Trees can be a beautiful addition to your property. However, they can pose a danger to people and your home if they are dead, too big or damaged by wind, fire, and lightning. Hence sometimes you need to cut down or fell your tree, today we will show you the right way to do it.
You will learn these skills and more today, as we show you the proper way to use your chainsaw to tackle some of the common jobs you need to do around your property either when it comes dealing with logs or trees, standing or after they have already fallen.
Before we get stuck into the details of how to cut down a tree with your chainsaw, safety should always come first. You need to be wearing protective clothing. Chainsaws aren’t called widow makers for laughs. A chainsaw will maim or kill if you are not wearing PPE (Personal Protective Equipment). You also need to make sure your equipment is working well and you have a safe working environment. Taking down a tree with a chainsaw is not rocket science, but it does require some planning to do it safely. We like to use the old acronym of the 7-P’s that goes, “Proper Prior Planning Prevents P$#% Poor Performance” keep this in mind and hum the Mantra “Safety First” while you work.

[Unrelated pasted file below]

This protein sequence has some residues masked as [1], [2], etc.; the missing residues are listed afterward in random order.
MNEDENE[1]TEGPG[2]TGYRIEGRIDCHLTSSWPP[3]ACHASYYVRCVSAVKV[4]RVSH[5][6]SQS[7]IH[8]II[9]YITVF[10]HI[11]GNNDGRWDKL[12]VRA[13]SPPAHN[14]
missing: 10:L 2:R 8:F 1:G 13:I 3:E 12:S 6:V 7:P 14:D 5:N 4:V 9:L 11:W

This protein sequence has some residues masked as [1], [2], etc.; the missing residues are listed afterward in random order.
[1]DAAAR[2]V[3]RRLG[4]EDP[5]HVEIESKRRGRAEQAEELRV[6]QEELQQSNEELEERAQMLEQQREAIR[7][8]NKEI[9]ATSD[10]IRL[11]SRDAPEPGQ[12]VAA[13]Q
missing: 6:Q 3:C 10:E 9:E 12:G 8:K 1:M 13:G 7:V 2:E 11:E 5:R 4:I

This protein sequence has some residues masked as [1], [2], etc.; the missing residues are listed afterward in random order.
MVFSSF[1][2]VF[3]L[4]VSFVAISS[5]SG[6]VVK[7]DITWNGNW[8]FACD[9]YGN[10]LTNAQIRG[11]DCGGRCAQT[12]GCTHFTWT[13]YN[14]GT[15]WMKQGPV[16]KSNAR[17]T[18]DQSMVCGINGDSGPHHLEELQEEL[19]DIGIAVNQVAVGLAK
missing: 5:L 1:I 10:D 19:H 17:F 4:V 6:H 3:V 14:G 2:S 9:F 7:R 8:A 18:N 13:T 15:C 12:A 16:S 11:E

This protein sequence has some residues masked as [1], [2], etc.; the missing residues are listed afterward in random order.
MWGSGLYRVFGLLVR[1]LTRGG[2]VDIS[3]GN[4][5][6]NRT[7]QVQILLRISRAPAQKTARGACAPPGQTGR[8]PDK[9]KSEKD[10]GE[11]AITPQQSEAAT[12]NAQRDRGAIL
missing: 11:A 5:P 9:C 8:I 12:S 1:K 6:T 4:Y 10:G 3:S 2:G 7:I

The Proper way to Cut Down a Tree with a Chainsaw
- Size up the Job. Measure its height and see where you can fell it safely without having it hit your house or car. Also, make sure it does not hit your neighbor’s house or car for that matter either. Measure the trunk and ensure your chainsaw is up for the job. Over 10 inches in thickness may be too much for a cordless or corded electric chainsaw. Though some electric models have 15 amp motors and up to 18″ chain bars.